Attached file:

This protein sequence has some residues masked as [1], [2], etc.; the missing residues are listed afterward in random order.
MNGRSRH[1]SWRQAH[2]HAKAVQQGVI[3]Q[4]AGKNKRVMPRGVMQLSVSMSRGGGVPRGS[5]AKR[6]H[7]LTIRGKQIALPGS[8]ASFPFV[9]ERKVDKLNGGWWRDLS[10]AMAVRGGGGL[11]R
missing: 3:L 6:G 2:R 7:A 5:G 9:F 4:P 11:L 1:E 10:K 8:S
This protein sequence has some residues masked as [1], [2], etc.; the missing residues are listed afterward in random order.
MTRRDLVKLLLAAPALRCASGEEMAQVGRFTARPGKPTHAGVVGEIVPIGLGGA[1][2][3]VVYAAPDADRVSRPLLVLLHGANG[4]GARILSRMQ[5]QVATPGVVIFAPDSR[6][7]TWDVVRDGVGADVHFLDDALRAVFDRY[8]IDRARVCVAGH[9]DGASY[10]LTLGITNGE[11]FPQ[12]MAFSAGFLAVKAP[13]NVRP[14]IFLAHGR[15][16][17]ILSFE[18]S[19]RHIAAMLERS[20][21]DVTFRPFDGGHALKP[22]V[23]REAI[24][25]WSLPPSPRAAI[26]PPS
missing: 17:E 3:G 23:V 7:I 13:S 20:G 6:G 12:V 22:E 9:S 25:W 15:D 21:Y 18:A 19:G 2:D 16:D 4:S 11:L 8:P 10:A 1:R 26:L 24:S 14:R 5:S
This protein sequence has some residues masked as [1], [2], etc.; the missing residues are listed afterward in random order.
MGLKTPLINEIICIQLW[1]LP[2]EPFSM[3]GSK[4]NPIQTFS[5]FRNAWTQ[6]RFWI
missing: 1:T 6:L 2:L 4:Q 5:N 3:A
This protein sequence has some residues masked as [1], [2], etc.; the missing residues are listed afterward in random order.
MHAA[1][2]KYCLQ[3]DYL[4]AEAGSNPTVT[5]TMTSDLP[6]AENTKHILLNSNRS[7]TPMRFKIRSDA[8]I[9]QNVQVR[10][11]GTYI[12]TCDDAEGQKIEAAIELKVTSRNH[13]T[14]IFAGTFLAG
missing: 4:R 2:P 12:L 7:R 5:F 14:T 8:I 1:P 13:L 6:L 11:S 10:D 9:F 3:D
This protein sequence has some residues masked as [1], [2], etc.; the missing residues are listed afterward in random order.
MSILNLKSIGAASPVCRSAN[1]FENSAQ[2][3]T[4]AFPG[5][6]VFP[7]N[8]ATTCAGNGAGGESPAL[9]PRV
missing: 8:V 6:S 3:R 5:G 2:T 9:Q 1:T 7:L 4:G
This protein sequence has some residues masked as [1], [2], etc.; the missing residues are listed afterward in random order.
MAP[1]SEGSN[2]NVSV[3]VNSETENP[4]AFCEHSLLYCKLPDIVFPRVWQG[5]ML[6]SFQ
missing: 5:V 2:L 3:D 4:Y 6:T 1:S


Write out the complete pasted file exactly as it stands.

This protein sequence has some residues masked as [1], [2], etc.; the missing residues are listed afterward in random order.
MNGRSRH[1]SWRQAH[2]HAKAVQQGVI[3]Q[4]AGKNKRVMPRGVMQLSVSMSRGGGVPRGS[5]AKR[6]H[7]LTIRGKQIALPGS[8]ASFPFV[9]ERKVDKLNGGWWRDLS[10]AMAVRGGGGL[11]R
missing: 3:L 6:G 2:R 7:A 5:G 9:F 4:P 11:L 1:E 10:K 8:S
This protein sequence has some residues masked as [1], [2], etc.; the missing residues are listed afterward in random order.
MTRRDLVKLLLAAPALRCASGEEMAQVGRFTARPGKPTHAGVVGEIVPIGLGGA[1][2][3]VVYAAPDADRVSRPLLVLLHGANG[4]GARILSRMQ[5]QVATPGVVIFAPDSR[6][7]TWDVVRDGVGADVHFLDDALRAVFDRY[8]IDRARVCVAGH[9]DGASY[10]LTLGITNGE[11]FPQ[12]MAFSAGFLAVKAP[13]NVRP[14]IFLAHGR[15][16][17]ILSFE[18]S[19]RHIAAMLERS[20][21]DVTFRPFDGGHALKP[22]V[23]REAI[24][25]WSLPPSPRAAI[26]PPS
missing: 17:E 3:G 23:V 7:I 13:S 20:G 6:G 12:V 22:E 9:S 25:W 15:D 21:Y 18:A 19:G 2:D 16:D 4:S 11:L 8:P 10:A 1:R 26:L 24:S 14:R 5:S
This protein sequence has some residues masked as [1], [2], etc.; the missing residues are listed afterward in random order.
MGLKTPLINEIICIQLW[1]LP[2]EPFSM[3]GSK[4]NPIQTFS[5]FRNAWTQ[6]RFWI
missing: 1:T 6:L 2:L 4:Q 5:N 3:A
This protein sequence has some residues masked as [1], [2], etc.; the missing residues are listed afterward in random order.
MHAA[1][2]KYCLQ[3]DYL[4]AEAGSNPTVT[5]TMTSDLP[6]AENTKHILLNSNRS[7]TPMRFKIRSDA[8]I[9]QNVQVR[10][11]GTYI[12]TCDDAEGQKIEAAIELKVTSRNH[13]T[14]IFAGTFLAG
missing: 4:R 2:P 12:L 7:R 5:F 14:T 8:I 1:P 13:L 6:L 11:S 10:D 9:F 3:D
This protein sequence has some residues masked as [1], [2], etc.; the missing residues are listed afterward in random order.
MSILNLKSIGAASPVCRSAN[1]FENSAQ[2][3]T[4]AFPG[5][6]VFP[7]N[8]ATTCAGNGAGGESPAL[9]PRV
missing: 8:V 6:S 3:R 5:G 2:T 9:Q 1:T 7:L 4:G
This protein sequence has some residues masked as [1], [2], etc.; the missing residues are listed afterward in random order.
MAP[1]SEGSN[2]NVSV[3]VNSETENP[4]AFCEHSLLYCKLPDIVFPRVWQG[5]ML[6]SFQ
missing: 5:V 2:L 3:D 4:Y 6:T 1:S